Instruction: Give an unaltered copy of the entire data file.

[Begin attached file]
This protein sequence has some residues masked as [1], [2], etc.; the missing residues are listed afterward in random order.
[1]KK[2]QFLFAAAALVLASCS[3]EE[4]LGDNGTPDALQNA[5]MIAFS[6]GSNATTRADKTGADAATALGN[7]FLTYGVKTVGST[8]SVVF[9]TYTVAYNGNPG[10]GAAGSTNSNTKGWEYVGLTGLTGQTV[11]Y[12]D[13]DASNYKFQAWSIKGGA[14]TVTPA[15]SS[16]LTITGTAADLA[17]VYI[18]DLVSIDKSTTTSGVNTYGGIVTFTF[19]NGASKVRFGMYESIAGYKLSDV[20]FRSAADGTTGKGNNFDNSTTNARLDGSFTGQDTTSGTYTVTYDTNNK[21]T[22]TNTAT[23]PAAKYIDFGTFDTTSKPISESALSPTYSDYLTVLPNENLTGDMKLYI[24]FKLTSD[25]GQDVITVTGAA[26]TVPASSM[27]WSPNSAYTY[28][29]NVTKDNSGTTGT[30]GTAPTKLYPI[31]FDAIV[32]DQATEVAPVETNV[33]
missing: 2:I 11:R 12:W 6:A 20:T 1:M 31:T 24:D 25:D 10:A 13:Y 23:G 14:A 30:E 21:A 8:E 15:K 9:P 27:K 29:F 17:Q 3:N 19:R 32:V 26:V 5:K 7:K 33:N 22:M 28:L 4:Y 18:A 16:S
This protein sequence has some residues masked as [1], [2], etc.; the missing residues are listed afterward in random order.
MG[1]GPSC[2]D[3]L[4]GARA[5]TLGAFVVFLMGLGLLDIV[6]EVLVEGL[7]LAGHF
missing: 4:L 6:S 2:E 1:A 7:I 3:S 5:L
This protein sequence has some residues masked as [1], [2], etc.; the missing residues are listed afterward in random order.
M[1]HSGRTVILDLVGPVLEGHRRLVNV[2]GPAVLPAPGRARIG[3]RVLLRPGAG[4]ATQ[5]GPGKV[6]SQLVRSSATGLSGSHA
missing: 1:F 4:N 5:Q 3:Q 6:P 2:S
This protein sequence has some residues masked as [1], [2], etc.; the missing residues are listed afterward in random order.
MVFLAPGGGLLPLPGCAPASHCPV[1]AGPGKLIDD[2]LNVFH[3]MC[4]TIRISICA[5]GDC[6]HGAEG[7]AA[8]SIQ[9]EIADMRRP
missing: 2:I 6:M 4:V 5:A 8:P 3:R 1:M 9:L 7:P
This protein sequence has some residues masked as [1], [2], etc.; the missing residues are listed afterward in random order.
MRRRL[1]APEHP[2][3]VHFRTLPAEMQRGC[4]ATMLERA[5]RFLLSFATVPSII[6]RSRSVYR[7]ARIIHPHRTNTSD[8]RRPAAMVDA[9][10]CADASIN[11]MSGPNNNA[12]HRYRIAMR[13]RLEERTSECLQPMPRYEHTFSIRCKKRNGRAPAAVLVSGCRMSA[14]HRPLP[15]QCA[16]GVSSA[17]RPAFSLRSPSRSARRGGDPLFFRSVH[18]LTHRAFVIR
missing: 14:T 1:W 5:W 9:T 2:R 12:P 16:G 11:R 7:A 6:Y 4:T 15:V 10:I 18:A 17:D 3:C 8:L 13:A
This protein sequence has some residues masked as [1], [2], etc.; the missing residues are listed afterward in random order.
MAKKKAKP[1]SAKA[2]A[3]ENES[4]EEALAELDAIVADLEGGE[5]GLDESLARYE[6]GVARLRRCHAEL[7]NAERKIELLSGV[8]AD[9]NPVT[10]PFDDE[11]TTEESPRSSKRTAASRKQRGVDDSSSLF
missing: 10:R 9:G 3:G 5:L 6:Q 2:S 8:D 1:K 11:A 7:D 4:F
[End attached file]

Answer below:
This protein sequence has some residues masked as [1], [2], etc.; the missing residues are listed afterward in random order.
[1]KK[2]QFLFAAAALVLASCS[3]EE[4]LGDNGTPDALQNA[5]MIAFS[6]GSNATTRADKTGADAATALGN[7]FLTYGVKTVGST[8]SVVF[9]TYTVAYNGNPG[10]GAAGSTNSNTKGWEYVGLTGLTGQTV[11]Y[12]D[13]DASNYKFQAWSIKGGA[14]TVTPA[15]SS[16]LTITGTAADLA[17]VYI[18]DLVSIDKSTTTSGVNTYGGIVTFTF[19]NGASKVRFGMYESIAGYKLSDV[20]FRSAADGTTGKGNNFDNSTTNARLDGSFTGQDTTSGTYTVTYDTNNK[21]T[22]TNTAT[23]PAAKYIDFGTFDTTSKPISESALSPTYSDYLTVLPNENLTGDMKLYI[24]FKLTSD[25]GQDVITVTGAA[26]TVPASSM[27]WSPNSAYTY[28][29]NVTKDNSGTTGT[30]GTAPTKLYPI[31]FDAIV[32]DQATEVAPVETNV[33]
missing: 2:I 11:R 12:W 6:A 20:T 1:M 31:T 24:D 25:D 10:A 13:Y 23:G 14:A 30:E 21:A 8:E 15:K 9:P 27:K 29:F 17:Q 3:N 19:R 32:V 26:V 5:K 7:K 33:N 22:M 28:L 4:Y 18:A 16:S
This protein sequence has some residues masked as [1], [2], etc.; the missing residues are listed afterward in random order.
MG[1]GPSC[2]D[3]L[4]GARA[5]TLGAFVVFLMGLGLLDIV[6]EVLVEGL[7]LAGHF
missing: 4:L 6:S 2:E 1:A 7:I 3:S 5:L
This protein sequence has some residues masked as [1], [2], etc.; the missing residues are listed afterward in random order.
M[1]HSGRTVILDLVGPVLEGHRRLVNV[2]GPAVLPAPGRARIG[3]RVLLRPGAG[4]ATQ[5]GPGKV[6]SQLVRSSATGLSGSHA
missing: 1:F 4:N 5:Q 3:Q 6:P 2:S
This protein sequence has some residues masked as [1], [2], etc.; the missing residues are listed afterward in random order.
MVFLAPGGGLLPLPGCAPASHCPV[1]AGPGKLIDD[2]LNVFH[3]MC[4]TIRISICA[5]GDC[6]HGAEG[7]AA[8]SIQ[9]EIADMRRP
missing: 2:I 6:M 4:V 5:A 8:P 3:R 1:M 9:L 7:P
This protein sequence has some residues masked as [1], [2], etc.; the missing residues are listed afterward in random order.
MRRRL[1]APEHP[2][3]VHFRTLPAEMQRGC[4]ATMLERA[5]RFLLSFATVPSII[6]RSRSVYR[7]ARIIHPHRTNTSD[8]RRPAAMVDA[9][10]CADASIN[11]MSGPNNNA[12]HRYRIAMR[13]RLEERTSECLQPMPRYEHTFSIRCKKRNGRAPAAVLVSGCRMSA[14]HRPLP[15]QCA[16]GVSSA[17]RPAFSLRSPSRSARRGGDPLFFRSVH[18]LTHRAFVIR
missing: 14:T 1:W 5:W 9:T 2:R 12:P 16:G 11:R 7:A 6:Y 4:T 15:V 10:I 18:A 17:D 3:C 8:L 13:A
This protein sequence has some residues masked as [1], [2], etc.; the missing residues are listed afterward in random order.
MAKKKAKP[1]SAKA[2]A[3]ENES[4]EEALAELDAIVADLEGGE[5]GLDESLARYE[6]GVARLRRCHAEL[7]NAERKIELLSGV[8]AD[9]NPVT[10]PFDDE[11]TTEESPRSSKRTAASRKQRGVDDSSSLF
missing: 10:R 9:G 3:G 5:L 6:Q 2:S 8:D 1:K 11:A 7:D 4:F